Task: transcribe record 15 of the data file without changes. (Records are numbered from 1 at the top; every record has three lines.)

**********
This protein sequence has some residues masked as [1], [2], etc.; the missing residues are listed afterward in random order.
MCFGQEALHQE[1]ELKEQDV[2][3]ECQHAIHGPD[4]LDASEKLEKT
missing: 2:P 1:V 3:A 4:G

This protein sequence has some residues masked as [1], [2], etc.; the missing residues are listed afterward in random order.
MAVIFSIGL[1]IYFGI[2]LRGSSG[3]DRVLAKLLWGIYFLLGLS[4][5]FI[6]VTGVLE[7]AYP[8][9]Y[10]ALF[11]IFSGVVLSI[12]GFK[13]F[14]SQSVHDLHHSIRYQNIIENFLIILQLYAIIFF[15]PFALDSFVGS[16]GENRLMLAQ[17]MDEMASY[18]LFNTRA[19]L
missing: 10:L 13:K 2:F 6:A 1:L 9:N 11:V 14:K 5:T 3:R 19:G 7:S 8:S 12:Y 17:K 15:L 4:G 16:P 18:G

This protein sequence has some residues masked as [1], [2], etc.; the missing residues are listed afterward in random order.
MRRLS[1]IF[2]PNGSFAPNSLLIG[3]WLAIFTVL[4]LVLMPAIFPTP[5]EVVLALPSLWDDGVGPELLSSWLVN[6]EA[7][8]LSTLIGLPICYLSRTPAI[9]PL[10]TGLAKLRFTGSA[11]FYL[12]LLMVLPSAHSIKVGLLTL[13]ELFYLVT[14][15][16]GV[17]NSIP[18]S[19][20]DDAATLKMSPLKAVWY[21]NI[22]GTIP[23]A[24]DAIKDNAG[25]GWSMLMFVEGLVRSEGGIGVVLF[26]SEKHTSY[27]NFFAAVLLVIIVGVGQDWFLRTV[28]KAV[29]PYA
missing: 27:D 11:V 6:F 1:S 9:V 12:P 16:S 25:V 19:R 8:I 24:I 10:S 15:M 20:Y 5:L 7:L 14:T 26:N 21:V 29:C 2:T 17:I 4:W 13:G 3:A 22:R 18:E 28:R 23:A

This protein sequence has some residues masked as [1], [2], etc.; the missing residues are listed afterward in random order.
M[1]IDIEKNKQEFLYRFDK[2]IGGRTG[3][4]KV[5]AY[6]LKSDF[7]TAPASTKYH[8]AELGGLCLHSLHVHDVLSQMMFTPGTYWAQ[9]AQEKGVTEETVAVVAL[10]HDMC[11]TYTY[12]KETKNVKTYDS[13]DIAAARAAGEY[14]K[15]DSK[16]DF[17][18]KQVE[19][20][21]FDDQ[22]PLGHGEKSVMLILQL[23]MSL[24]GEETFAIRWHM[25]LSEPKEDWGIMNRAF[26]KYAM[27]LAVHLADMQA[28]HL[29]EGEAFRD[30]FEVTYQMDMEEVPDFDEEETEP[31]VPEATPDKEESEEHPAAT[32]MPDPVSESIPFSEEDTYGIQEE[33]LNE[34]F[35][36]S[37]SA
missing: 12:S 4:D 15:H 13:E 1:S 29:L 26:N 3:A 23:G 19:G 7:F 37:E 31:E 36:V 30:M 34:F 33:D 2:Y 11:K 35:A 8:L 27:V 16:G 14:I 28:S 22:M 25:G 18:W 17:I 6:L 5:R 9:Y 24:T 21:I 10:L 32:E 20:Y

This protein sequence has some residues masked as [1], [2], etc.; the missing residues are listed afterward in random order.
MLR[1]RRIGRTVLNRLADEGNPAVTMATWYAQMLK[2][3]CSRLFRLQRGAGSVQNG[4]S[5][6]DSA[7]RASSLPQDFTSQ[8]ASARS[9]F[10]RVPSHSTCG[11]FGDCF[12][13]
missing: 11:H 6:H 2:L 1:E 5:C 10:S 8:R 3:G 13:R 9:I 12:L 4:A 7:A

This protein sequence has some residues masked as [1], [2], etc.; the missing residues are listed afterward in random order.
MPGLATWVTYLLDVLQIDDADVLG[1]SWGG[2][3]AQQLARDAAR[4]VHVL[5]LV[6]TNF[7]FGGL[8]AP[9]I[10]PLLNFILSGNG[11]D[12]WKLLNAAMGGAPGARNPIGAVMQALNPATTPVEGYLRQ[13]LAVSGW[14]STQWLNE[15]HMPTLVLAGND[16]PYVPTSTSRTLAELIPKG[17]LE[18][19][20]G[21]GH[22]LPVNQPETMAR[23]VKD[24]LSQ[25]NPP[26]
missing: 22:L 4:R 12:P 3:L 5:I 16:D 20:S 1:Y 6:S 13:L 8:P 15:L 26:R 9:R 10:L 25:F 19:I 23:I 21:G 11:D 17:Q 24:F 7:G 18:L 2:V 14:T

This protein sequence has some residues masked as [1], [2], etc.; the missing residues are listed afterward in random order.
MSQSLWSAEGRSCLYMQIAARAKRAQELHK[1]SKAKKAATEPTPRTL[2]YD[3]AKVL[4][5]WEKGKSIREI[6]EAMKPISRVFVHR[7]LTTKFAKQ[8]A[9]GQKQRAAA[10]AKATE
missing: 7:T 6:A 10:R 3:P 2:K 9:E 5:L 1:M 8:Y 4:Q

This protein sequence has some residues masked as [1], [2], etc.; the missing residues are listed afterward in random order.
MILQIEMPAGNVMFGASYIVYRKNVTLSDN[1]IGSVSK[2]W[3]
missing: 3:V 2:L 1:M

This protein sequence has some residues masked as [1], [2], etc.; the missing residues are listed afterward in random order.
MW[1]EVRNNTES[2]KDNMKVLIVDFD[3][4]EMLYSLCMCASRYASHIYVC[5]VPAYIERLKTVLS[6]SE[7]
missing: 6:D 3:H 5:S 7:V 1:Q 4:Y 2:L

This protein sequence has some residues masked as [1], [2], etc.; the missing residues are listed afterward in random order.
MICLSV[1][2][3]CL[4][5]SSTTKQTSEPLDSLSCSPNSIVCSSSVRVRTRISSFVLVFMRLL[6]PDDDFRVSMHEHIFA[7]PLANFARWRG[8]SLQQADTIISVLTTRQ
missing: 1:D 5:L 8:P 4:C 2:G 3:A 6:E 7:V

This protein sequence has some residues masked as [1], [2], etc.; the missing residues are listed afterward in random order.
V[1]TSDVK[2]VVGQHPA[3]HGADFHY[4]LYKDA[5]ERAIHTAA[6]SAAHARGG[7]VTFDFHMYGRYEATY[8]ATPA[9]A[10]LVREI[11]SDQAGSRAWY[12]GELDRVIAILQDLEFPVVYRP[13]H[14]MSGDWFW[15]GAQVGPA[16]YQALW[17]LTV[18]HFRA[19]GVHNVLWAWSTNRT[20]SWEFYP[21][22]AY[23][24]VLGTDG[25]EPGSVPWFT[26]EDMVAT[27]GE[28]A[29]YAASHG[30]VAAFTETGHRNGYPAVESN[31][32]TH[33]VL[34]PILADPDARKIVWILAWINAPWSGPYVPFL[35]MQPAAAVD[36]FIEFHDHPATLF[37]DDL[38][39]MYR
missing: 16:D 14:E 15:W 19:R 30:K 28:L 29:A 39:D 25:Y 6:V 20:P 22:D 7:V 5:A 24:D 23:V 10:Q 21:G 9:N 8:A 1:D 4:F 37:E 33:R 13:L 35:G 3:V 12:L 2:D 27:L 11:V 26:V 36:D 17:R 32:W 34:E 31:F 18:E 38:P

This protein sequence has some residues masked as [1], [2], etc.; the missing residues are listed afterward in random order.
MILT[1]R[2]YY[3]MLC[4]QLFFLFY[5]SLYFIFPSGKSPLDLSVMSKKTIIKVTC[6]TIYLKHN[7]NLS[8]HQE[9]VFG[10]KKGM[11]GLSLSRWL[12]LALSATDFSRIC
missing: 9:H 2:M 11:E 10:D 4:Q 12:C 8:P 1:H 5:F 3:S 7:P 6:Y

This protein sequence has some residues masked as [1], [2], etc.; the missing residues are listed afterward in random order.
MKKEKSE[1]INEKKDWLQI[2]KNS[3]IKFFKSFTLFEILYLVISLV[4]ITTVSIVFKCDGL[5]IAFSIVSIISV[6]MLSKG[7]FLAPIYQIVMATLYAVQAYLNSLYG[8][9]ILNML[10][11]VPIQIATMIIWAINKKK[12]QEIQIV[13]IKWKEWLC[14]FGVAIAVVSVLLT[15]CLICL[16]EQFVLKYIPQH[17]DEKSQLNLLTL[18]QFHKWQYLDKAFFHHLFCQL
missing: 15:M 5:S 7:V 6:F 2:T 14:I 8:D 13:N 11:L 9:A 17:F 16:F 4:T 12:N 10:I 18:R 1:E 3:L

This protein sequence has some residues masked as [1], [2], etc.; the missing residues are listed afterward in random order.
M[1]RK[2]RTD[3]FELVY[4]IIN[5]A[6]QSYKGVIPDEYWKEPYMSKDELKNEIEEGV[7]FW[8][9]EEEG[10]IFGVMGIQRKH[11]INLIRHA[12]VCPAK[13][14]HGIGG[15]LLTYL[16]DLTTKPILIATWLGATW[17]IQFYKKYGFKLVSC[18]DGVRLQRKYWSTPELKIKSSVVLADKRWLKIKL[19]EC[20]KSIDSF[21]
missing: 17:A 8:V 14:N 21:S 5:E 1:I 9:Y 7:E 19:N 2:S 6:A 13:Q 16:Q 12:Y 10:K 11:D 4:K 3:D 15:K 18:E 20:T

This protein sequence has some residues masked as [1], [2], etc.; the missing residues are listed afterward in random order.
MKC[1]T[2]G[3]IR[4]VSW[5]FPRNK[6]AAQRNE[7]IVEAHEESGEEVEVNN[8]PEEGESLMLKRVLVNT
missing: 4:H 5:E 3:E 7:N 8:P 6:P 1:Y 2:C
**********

This protein sequence has some residues masked as [1], [2], etc.; the missing residues are listed afterward in random order.
MKC[1]T[2]G[3]IR[4]VSW[5]FPRNK[6]AAQRNE[7]IVEAHEESGEEVEVNN[8]PEEGESLMLKRVLVNT
missing: 4:H 5:E 3:E 7:N 8:P 6:P 1:Y 2:C